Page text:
Pato O’Ward respects that Daniel Ricciardo is reluctant to race on ovals, but believes IndyCar is a series that he would “love”.
Ricciardo lost his McLaren drive at the end of the 2022 campaign having struggled to live up to the heights expected from him, and he has not taken up another position on the grid for 2023.
We can still expect to see him around though after it was confirmed that he will return to Red Bull as their third driver.
Ricciardo has consistently put it on record that Formula 1 remains his only focus, rather than considering competing in a different series, that including IndyCar, to which Ricciardo scoffed “f*** that, ovals scare me”.
But O’Ward, who competes in IndyCar for Arrow McLaren SP, and made his F1 debut with McLaren during FP1 in Abu Dhabi, could see Ricciardo learning to embrace IndyCar if he made the move.
“I did see online that he didn’t want to do ovals, which I respect,” said O’Ward, as per Motorsport.com. “But I think Daniel would love it. I really think he would fit right in. And does he want to do it? Does he not want to do it? I don’t know.
“The car is very different. I can tell you that. The way F1 is versus how IndyCar is, it’s very different. But I think he would love it. He loves America. So I think Daniel would fit right in. And I know the super speedways are very quick. We all understand they are more dangerous, right?
“But I think there’s a lot of kind of like trash talk about of super speedways and ovals in general. And it shouldn’t be that way. Because maybe on TV it’s hard to explain but it is a very cool, very different type of racing.
“And once you do them a little bit more and you kind of start getting comfortable with it, you realise how special they are and what they’re all about.
“And I feel like before everybody kind of goes, I don’t want to try ovals, and kind of just close your mind, try it. Try it because it’s a very, very cool experience. It’s quick, it’s very fast. But I don’t think he’d have an issue with it.”
There was another Formula 1 driver who found himself dropping off the grid and against the idea of racing on ovals, that being Romain Grosjean, who made the switch to IndyCar after departing Haas.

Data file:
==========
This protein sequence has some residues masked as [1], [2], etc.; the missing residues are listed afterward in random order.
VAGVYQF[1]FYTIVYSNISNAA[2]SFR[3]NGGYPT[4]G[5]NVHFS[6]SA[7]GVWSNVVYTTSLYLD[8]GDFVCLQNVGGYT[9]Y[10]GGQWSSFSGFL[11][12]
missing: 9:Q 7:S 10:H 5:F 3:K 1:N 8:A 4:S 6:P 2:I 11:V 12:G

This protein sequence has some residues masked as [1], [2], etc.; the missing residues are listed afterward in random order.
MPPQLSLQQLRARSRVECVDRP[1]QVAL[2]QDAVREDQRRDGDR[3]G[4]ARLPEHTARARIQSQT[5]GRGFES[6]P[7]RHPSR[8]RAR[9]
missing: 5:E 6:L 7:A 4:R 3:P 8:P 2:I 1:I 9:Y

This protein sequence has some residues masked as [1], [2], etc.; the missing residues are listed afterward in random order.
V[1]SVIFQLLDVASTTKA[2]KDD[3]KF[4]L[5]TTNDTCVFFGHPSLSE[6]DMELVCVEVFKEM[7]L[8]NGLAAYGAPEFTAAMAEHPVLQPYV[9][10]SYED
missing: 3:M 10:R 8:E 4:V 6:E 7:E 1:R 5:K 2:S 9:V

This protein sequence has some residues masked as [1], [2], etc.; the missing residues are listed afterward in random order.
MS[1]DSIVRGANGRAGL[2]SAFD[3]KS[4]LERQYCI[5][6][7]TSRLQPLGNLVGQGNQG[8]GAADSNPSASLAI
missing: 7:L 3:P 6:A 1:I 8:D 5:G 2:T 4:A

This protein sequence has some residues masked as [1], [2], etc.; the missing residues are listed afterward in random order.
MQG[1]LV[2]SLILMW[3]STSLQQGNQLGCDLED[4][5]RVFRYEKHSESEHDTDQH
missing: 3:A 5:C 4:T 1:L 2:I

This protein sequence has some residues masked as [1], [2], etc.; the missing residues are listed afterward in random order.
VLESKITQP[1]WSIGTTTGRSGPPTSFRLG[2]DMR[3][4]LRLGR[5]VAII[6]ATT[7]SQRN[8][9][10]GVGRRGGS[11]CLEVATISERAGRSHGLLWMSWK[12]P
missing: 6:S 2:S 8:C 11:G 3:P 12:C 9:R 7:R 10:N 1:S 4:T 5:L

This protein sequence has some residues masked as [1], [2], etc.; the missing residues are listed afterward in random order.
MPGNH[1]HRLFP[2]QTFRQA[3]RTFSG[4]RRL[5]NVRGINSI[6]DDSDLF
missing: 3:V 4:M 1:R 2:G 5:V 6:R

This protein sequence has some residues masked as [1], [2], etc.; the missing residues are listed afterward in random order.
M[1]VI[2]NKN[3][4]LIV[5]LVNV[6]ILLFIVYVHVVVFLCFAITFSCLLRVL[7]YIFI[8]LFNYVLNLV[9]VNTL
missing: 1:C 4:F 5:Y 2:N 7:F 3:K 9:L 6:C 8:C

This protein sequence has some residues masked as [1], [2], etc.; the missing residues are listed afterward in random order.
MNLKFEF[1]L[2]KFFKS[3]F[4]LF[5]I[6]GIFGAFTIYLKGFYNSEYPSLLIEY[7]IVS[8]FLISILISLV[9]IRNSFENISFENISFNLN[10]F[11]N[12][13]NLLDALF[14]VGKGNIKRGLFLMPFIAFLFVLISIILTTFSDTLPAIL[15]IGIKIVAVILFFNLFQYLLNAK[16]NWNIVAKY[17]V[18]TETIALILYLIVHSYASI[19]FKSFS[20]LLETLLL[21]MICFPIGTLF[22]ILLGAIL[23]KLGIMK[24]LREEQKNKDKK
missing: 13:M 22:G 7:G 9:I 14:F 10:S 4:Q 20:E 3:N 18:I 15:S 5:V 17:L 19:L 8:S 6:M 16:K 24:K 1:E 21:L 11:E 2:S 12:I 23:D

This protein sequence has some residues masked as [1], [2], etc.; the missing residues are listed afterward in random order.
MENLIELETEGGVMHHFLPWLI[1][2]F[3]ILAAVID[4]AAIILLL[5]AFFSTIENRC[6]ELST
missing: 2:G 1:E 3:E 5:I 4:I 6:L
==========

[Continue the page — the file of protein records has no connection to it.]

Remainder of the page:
But Grosjean would soon have a change of heart, the 2021 Bommarito Automotive Group 500 serving as his first oval race, before he committed to the full schedule for 2022.
“I think it’s just a different learning,” O’Ward continued. “It’s a different craft that you have to master, which ultimately makes the championship even harder to win because you need to craft three different disciplines, super speedways and short ovals and a super speedway is completely different to a short oval.
“And I think Romain can attest that. He started off not really wanting to do them, and then he kind of tried one, and he’s like this is cool. And I think you learn how it is to drive in it and how to play around with the towing and everything and you learn to love it.
“And I think super speedways and ovals are a very beautiful thing but they are very penalising when you’re going at those speeds, right, but as it is in an F1 car, I mean if you have an accident at over 200mph, I don’t think the consequences will be much less, you’re still travelling at such high speeds.”
Maybe IndyCar will interest Daniel Ricciardo for 2024?
Ricciardo has his sights set on returning to the Formula 1 grid in 2024, this Red Bull reunion designed to give him “some time to recharge and refocus”, though he has made it clear before that he wants to come back with a team which will allow him to compete at the front.
The only logical opening right now would potentially be with Red Bull, but with Sergio Perez under contract until the end of 2024 and now seemingly back on good terms with Max Verstappen, it is very possible that this door will not open for Ricciardo.
Perhaps then IndyCar would be a solid option for Ricciardo, the series increasingly gaining stock with the Formula 1 teams, shown in O’Ward’s McLaren opportunity and Colton Herta’s almost moves to Alfa Romeo and AlphaTauri.
Ricciardo has shown his love for America, that put on full display with his entrance into the COTA paddock earlier in the year, so he would have no problem settling in and being accepted by the people. Therefore, he may well come to see that O’Ward is talking a lot of sense.